(CDC) protocols such as maintaining distance from one another and using a mask if possible. Even in the middle of the pandemic and towards the end, I feel there were always a couple groups of people not abiding by the necessary safety procedures which, if anything, was only putting them and their loved ones at risk. For this reason, I think the guidelines of keeping distance and wearing a mask could have been better reinforced in communities where gatherings were still being held. I believe the CDC did a great job of informing and educating the public about the dangers of Covid-19 but this may have not reached some people. If everyone had worn a mask and stayed in home when told to, I believe the pandemic may have had less of an impact than it did and less people would have been negatively affected by it.
    7. How do you manage your time conducting 22 hours of gymnastics, your school studies, activities at the Global Thrombosis Forum, and enjoying your personal life?
    Being a competitive gymnast who has taken high-level classes and balanced many clubs for the majority of my time in school, I have, in a way, been forced to adopt an organized routine with meticulous time management. Every free second, whether it is the time in the car heading to practice, or the thirty minutes right after I return home, is spent with purpose. However, as I have learned recently, this does not necessarily mean doing work at every empty time slot available. Instead, finding a way to incorporate effective work time, planning time, meal times, and unwinding times into my day is just as important as solely completing assignments. The fact is, that when one merely focuses on completing the task in a certain time, the effort is usually minimal resulting in subpar results. This often further discourages the student, teacher, etc. from wanting to do well on the task at hand. Let us take one step further. If the results are subpar, there will be negative comments or imperfect grades on that project, which might result in further disappointment, lowering the morale of the student. For this reason, I have adapted a schedule that allows me to complete my work with time remaining, allowing time for planning the next week, while maintaining a healthy sleep schedule. I firmly believe that if one puts his or her mind to properly learning
    the techniques of time management and organization, the quality of both life, and work will improve. Some specific techniques I use are the keeping of a planner and the use of a study technique which allows 50 minutes for studying then 10-minute rest, then repeat.
    8. I understand you even went to Brazil in October 2022 and participated in your presentation in the International meeting. What is the secret?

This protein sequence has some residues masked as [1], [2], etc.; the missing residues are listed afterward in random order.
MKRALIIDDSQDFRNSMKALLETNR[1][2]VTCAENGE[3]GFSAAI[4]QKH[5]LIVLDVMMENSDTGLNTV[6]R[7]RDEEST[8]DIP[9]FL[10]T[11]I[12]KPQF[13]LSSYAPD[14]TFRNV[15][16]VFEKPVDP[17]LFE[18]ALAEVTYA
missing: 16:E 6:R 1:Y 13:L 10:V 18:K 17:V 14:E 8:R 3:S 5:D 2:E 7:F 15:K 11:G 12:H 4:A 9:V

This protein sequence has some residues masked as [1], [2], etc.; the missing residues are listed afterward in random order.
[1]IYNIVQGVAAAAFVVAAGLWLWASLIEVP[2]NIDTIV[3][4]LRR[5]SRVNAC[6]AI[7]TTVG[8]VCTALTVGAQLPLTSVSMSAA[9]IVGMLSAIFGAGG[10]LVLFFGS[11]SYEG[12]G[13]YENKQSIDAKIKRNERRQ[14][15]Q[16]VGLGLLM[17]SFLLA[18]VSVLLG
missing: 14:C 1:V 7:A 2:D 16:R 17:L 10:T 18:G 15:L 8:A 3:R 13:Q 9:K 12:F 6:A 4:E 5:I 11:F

I was very grateful to have been given this opportunity along with 7 other talented high school students. I believe time management, organization, and communication were key to the success of this project and presentation. If it were not for the hard work done by Dr. Atul Laddu and Shubangi Maushi, this trip would not have been possible so I wanted to extend hearty thanks and congratulations. Furthermore, since this was a large project which included many steps of conducting research, meeting with my co-worker, forming the presentation, and memorizing the lines, it was important to allot the necessary time for each step. Once this was done, it was mainly about practice, practice, practice, and communicating with Radhika Kulkarni, my co-worker, to ensure we could perform the presentation as seamlessly as possible.
    9. How does it feel to be honored with the All-Rounder Award in GTF?
    I am extremely grateful and elated at being honored with the All-Rounder Award at GTF, which is the highest award given by GTF. I was very honored to be selected and am so happy to have grown with GTF this past year. I would like to thank the GTF Board and my parents very much for the opportunities
    and unwavering support.
    10. Which social issues concern you the most and why?
    The outlook for climate change and global warming resonates the most with me and subsequently concerns me the most. Having taken many classes in which I have explored the effect of fossil fuels, other nonrenewable energy sources, and political warfare on this topic, I am worried about the future of the
    world if change is not made quickly. The climate crisis will not only affect one group of people or one area of the world but will have drastic impacts on everyone in the very near future. However, there are measures in place to combat the crisis and to try and undo some of the damage we have done to the
    world. Even if one individual like myself cannot have an impact on the bills passed or the treaties signed with other countries, by taking small actions myself and encouraging others to do the same, change can be made.
    11. What other interests, and hobbies do you have?
    Outside of school and gymnastics, reading and traveling are some of my favorite hobbies. I also love to use the platform I have coupled with my experiences to promote gymnastics among South Asian communities since there is a lack of representation among this group in the sport of gymnastics. I was very fortunate to be asked to speak about my experiences by Maharashtra Mandal. I want to encourage young girls, especially in the South Asian community to not give up on their dreams and to try new things despite a lack of representation of precedence in the past.
    12. Your message for our readers?
    If I could tell one piece of advice to the readers which I feel is very important is to never forget why you started. If you ever feel like giving up or quitting just remember why you started and how far you have come. Whether this is in a sport or an academic endeavor, it is sure to become very difficult at times when it seems to be too much. However, perseverance and hard work will always help you to overcome these barriers and reach your goals.